The seven-day period will begin as soon as the current lockdown restrictions are lifted and will run from December 3 to 9.
Universities Minister Michelle Donelan said this meant that there was enough time for students to isolate if they tested positive for coronavirus and then go home.
Speaking on Sky News Ms Donelan said it had been a “very difficult” term for students and that the Government wants to allow them to go home for Christmas.
When asked why students were not being told to isolate for a fortnight if they tested postitive, Ms Donelan said: “Over the next four weeks, we’re all abiding by these restrictions, including students.
Jarrow primary school staff praised for ‘caring deeply’ about pupils as Ofsted give good judgement
15 photographs of Year 11 St Wilfrid's pupils enjoying the return of their prom night after Covid cancellations
Pupils excluded for breaching Covid rules
£20million confirmed for plans to move South Tyneside College to South Shields town centre
19 photographs of Hebburn Comprehensive School pupils arriving in style for their leavers prom night
“The deputy chief medical officer and the chief medical officer have been working with us on these plans and they view that at the end of that four-week period students will pose enough of a lower risk to be able to go back.
“And also it has to be proportionate in terms of what we’re asking students to do. They have had a really difficult term, the Government gets that, we want to allow them to go home for Christmas.”
It is hoped that rapid testing will be in place by January when students return to Universities which will help avoid a repeat of the huge spikes in cases the UK saw in September.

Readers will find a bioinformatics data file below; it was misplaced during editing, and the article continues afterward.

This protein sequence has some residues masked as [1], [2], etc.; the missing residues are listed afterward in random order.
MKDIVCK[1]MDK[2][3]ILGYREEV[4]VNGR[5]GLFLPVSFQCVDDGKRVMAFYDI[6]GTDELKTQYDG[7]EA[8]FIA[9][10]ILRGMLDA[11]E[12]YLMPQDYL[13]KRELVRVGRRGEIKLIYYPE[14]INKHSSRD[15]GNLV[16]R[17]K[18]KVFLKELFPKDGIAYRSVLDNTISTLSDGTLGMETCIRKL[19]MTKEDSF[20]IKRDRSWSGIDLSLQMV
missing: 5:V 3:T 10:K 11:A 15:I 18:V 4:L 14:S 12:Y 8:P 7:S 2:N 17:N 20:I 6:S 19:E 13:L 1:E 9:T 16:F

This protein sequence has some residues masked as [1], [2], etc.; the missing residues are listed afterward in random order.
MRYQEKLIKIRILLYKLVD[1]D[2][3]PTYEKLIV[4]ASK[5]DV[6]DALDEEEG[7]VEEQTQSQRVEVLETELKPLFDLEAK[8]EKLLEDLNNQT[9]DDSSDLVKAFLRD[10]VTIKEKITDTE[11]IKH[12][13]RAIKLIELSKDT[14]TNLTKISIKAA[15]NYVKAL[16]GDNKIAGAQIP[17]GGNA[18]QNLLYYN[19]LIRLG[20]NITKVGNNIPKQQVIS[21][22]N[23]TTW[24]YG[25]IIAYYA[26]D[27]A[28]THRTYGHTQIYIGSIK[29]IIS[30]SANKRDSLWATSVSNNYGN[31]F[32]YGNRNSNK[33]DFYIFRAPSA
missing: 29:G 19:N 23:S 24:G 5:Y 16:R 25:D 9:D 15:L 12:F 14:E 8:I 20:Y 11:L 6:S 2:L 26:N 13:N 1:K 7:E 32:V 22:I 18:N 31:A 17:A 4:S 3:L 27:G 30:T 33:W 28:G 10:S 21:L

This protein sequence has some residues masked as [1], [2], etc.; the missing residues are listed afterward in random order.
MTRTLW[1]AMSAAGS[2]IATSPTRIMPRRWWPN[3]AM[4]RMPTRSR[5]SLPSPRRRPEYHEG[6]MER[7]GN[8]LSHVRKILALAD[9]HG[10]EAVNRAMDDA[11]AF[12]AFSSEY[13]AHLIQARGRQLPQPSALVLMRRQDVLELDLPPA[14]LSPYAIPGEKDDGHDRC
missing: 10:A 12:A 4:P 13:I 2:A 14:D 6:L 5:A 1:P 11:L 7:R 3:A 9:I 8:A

Ms Donelan said rapid testing would form a “key part” of the Government’s plan but insisted that they would not have to test negative.
“What we’re saying is that is going to be a part of the return to university in January,” she told Sky News.
“We haven’t set out those plans yet because we wanted to prioritise getting this message out today, we didn’t want to delay that.”
She also said the Government had told universities to make bespoke plans for students who need to stay at halls over Christmas to ensure the period is as “good as it possibly can” be.
Dr David Nabarro, one of the World Health Organisation’s (WHO) special envoys on Covid-19, urged people to be “careful” when students return to university after Christmas to prevent a spike in Covid-19 cases.
Asked about students returning to university in January, and if there was an argument for keeping students at home for longer, Dr Nabarro told Sky News: “We did see that there was quite a big increase in cases in Europe in October and November.
“We think that was to do with movements that took place in September, including students coming to university.
“So if there’s going to be a big return in January, all I’m going to say is, everybody be careful. Because that’s when the virus can really move around quickly.”